12. User-generated content: Employees can upload their own content where they see a gap in knowledge.  It can be validated by L&D before being made available.  Content developed by experienced employees is a quick and convenient way of capturing and sharing knowledge.
  13. Social learning: Providing a shared learning space encourages collaboration.  Live chat, instant messaging or posting, discussion forums, and message boards enable employees to evaluate content, suggest ideas, and engage in social learning.  Experience is more widely shared and the knowledge base extended.
  14. Informal learning: A lot of learning happens away from the classroom and computer.  Often this informal learning is lost, but the LMS’s social space and its user-generated content can be used to capture exchanges of information and ideas.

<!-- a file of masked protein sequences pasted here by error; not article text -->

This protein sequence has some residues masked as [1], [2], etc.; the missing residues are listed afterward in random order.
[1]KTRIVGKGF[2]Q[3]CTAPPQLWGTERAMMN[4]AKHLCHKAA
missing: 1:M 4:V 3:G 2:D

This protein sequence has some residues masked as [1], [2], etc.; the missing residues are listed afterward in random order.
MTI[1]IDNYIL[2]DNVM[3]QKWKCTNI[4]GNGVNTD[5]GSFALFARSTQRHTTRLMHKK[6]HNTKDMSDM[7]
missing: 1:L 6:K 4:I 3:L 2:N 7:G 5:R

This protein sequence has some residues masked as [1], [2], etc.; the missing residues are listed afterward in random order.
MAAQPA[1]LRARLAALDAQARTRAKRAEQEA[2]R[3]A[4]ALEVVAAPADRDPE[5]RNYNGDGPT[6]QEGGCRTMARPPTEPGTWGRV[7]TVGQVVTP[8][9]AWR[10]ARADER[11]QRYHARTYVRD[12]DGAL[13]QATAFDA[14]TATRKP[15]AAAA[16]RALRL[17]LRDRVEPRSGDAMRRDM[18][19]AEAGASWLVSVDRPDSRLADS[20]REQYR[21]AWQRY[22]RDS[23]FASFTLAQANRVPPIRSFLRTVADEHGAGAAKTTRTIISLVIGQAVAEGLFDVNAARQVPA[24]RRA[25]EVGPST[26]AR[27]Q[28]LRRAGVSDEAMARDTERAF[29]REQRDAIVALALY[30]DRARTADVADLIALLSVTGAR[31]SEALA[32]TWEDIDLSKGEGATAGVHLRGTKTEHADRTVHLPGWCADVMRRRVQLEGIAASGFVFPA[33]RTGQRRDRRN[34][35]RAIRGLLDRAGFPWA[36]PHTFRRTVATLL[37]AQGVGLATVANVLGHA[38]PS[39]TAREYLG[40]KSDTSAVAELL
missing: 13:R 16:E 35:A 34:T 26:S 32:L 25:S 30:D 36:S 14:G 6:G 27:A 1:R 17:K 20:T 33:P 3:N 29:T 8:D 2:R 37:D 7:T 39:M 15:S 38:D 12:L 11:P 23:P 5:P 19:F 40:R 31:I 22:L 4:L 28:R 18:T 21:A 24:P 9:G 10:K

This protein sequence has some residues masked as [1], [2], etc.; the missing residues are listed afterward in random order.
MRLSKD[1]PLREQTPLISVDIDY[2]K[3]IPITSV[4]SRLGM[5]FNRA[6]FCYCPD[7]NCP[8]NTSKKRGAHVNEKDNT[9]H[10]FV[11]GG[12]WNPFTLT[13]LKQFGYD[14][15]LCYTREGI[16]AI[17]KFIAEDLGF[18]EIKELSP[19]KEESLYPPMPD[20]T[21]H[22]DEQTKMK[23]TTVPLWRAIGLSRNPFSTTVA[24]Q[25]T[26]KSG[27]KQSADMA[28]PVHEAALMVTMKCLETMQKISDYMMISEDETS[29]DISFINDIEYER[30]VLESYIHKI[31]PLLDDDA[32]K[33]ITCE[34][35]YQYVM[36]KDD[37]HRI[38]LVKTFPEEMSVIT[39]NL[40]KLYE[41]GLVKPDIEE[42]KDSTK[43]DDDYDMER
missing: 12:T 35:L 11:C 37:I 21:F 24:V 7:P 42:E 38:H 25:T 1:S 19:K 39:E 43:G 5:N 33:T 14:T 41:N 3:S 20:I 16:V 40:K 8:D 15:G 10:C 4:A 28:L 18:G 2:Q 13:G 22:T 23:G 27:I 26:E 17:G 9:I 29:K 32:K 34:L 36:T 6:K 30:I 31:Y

15. Building a learning culture: With an LMS at the center curating, developing, and disseminating learning in the workflow you can start to create a learning culture where learning is regarded as a key component of the work experience.

 

Using an LMS to curate your digital content opens up huge possibilities to improve and extend your L&D.

 

To find out more on how you can help your organization move forward to the post-pandemic era, get in touch now.

Shannon Layton
Marketing Executive

Since joining Learning Pool in 2017, Shannon has moved from office administration to become an integral part of our Marketing Team.

When you read one of our latest press releases, customer success stories or newsletters there is a high chance Shannon was behind it.

A regular organizer and attendee at our fantastic events, Shannon is a great communicator and a friendly introduction to the Learning Pool family.

Outside of work, Shannon enjoys spending time with family, at the gym, or planning her next holiday.